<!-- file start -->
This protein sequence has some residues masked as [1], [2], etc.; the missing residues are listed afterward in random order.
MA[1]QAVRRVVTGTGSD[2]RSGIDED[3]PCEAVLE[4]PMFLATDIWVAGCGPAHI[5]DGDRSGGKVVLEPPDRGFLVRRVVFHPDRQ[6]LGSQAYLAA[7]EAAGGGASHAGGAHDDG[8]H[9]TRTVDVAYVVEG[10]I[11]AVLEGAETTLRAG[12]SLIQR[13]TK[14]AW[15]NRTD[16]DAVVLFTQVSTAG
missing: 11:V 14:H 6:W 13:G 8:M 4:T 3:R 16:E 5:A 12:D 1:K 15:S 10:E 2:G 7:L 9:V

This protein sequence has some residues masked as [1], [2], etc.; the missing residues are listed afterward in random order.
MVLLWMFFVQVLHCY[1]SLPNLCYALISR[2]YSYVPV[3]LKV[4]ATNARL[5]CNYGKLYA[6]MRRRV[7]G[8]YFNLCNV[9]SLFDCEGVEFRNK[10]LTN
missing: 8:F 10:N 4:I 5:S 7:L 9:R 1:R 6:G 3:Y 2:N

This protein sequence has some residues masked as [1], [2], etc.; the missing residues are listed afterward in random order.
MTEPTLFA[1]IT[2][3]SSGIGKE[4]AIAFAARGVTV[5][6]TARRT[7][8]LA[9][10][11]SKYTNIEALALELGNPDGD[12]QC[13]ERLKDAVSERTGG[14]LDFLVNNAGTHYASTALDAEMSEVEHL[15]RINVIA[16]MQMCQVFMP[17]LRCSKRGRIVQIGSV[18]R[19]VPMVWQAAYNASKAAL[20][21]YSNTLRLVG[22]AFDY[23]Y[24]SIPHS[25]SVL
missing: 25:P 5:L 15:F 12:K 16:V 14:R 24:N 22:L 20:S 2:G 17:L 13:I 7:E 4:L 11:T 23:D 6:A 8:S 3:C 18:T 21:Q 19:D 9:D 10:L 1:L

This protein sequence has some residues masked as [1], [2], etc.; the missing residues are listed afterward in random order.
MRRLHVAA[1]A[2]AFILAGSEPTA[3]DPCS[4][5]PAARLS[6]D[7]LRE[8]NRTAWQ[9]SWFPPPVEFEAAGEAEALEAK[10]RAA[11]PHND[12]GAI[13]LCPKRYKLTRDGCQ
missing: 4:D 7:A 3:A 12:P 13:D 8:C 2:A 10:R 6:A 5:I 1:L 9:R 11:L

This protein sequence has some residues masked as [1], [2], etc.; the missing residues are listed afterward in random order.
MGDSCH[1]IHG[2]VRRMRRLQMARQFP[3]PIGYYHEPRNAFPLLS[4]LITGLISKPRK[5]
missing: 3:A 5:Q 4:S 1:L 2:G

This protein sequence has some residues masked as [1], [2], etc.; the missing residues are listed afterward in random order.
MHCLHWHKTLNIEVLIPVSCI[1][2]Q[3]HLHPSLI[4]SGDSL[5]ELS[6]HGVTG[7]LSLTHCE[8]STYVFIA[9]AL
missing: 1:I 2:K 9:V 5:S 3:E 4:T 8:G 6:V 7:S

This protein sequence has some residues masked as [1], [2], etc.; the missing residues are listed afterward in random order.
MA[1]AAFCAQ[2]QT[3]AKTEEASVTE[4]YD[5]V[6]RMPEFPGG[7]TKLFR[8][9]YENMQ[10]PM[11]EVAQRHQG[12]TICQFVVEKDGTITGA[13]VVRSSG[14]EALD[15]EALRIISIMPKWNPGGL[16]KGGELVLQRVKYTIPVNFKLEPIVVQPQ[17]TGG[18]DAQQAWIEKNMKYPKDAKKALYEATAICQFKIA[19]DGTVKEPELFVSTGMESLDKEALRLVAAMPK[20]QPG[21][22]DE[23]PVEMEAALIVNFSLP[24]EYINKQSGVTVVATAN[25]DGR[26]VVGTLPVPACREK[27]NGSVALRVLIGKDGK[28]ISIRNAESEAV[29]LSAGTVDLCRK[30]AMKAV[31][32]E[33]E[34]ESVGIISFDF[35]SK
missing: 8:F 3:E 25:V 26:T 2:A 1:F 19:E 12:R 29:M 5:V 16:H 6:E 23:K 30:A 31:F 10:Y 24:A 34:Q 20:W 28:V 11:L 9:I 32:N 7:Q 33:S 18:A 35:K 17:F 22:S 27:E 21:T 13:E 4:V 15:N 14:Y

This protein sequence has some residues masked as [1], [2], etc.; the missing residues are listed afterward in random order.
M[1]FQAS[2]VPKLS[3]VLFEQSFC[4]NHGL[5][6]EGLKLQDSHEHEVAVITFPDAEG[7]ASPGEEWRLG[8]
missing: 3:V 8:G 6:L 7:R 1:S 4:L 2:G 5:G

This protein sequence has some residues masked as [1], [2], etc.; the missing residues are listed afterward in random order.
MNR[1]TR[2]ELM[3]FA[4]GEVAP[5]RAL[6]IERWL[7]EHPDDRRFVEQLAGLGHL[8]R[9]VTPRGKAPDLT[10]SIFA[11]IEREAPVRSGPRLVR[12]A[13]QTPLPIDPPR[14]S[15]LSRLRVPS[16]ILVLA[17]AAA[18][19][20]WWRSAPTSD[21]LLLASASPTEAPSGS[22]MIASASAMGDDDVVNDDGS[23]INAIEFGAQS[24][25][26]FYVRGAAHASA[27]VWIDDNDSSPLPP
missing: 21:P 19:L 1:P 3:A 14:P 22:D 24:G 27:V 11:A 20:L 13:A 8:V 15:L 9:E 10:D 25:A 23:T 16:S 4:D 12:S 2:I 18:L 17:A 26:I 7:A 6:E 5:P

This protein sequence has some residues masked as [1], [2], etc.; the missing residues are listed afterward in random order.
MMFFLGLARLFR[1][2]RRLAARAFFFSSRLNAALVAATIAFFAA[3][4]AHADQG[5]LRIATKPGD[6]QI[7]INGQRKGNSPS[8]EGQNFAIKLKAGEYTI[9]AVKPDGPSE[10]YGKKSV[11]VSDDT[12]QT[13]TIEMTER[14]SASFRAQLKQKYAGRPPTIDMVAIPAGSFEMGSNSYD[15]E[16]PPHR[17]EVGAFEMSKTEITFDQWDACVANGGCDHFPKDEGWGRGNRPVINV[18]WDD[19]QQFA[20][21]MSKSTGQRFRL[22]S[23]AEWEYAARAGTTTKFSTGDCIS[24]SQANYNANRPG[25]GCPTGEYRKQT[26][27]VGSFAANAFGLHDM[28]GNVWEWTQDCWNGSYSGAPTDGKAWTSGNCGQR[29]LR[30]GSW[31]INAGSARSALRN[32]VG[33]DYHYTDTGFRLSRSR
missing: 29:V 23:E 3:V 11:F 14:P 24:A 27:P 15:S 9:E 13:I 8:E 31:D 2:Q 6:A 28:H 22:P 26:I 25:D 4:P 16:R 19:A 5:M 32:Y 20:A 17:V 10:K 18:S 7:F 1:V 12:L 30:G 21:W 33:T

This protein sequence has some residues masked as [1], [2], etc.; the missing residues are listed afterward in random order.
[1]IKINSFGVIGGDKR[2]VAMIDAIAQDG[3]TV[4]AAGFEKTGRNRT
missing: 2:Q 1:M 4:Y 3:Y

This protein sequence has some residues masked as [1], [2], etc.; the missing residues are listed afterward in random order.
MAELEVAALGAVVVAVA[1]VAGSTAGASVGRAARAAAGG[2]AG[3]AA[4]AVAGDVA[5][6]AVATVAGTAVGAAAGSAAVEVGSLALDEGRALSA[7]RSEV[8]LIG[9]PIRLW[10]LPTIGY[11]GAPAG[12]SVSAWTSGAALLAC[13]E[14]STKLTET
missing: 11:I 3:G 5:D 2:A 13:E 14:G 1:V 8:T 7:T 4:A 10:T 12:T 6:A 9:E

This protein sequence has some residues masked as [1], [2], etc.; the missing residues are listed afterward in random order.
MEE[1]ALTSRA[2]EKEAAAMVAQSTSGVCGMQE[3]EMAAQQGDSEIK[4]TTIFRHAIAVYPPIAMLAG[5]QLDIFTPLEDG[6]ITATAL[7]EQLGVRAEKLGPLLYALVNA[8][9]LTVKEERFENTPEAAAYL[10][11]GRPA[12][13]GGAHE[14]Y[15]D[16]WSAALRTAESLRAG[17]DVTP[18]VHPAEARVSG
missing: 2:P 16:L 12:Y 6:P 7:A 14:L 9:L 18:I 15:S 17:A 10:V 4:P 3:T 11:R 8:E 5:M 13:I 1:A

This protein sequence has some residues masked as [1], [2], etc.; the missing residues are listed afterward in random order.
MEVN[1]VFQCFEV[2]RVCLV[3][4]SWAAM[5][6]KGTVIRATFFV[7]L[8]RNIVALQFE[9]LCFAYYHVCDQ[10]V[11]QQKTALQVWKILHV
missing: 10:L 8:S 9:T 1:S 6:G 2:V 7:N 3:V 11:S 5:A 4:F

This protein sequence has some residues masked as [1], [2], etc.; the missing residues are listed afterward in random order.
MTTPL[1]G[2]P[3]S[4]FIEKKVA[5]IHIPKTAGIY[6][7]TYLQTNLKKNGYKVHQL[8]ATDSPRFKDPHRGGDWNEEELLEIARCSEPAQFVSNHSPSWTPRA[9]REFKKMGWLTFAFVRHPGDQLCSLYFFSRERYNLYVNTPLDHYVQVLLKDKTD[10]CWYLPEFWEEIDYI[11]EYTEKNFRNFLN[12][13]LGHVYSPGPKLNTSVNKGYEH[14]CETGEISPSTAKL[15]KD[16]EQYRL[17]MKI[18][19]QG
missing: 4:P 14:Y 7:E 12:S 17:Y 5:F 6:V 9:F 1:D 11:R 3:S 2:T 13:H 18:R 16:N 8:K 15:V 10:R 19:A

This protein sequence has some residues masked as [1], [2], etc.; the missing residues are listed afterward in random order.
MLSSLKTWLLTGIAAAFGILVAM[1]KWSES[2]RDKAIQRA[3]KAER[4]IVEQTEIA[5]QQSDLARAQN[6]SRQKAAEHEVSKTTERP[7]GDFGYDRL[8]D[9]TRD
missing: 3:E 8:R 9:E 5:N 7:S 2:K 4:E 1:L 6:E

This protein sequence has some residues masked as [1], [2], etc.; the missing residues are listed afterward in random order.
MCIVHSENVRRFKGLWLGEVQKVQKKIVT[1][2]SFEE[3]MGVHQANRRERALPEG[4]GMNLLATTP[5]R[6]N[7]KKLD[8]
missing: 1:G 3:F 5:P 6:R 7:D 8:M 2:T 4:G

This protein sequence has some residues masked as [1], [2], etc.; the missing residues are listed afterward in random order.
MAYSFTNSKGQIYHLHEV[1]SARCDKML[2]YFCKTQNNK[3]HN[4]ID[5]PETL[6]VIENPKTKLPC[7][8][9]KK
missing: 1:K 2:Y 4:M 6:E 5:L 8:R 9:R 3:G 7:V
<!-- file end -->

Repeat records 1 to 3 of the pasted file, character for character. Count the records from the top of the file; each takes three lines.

This protein sequence has some residues masked as [1], [2], etc.; the missing residues are listed afterward in random order.
MA[1]QAVRRVVTGTGSD[2]RSGIDED[3]PCEAVLE[4]PMFLATDIWVAGCGPAHI[5]DGDRSGGKVVLEPPDRGFLVRRVVFHPDRQ[6]LGSQAYLAA[7]EAAGGGASHAGGAHDDG[8]H[9]TRTVDVAYVVEG[10]I[11]AVLEGAETTLRAG[12]SLIQR[13]TK[14]AW[15]NRTD[16]DAVVLFTQVSTAG
missing: 11:V 14:H 6:W 13:G 8:M 4:T 3:R 16:E 5:A 12:D 1:K 15:S 10:E 2:G 7:L 9:V

This protein sequence has some residues masked as [1], [2], etc.; the missing residues are listed afterward in random order.
MVLLWMFFVQVLHCY[1]SLPNLCYALISR[2]YSYVPV[3]LKV[4]ATNARL[5]CNYGKLYA[6]MRRRV[7]G[8]YFNLCNV[9]SLFDCEGVEFRNK[10]LTN
missing: 8:F 10:N 4:I 5:S 7:L 9:R 1:R 6:G 3:Y 2:N

This protein sequence has some residues masked as [1], [2], etc.; the missing residues are listed afterward in random order.
MTEPTLFA[1]IT[2][3]SSGIGKE[4]AIAFAARGVTV[5][6]TARRT[7][8]LA[9][10][11]SKYTNIEALALELGNPDGD[12]QC[13]ERLKDAVSERTGG[14]LDFLVNNAGTHYASTALDAEMSEVEHL[15]RINVIA[16]MQMCQVFMP[17]LRCSKRGRIVQIGSV[18]R[19]VPMVWQAAYNASKAAL[20][21]YSNTLRLVG[22]AFDY[23]Y[24]SIPHS[25]SVL
missing: 25:P 5:L 15:F 12:K 16:V 14:R 24:N 22:L 20:S 2:G 17:L 13:I 7:E 4:L 11:T 23:D 6:A 8:S 3:C 18:T 21:Q 19:D 9:D 10:L 1:L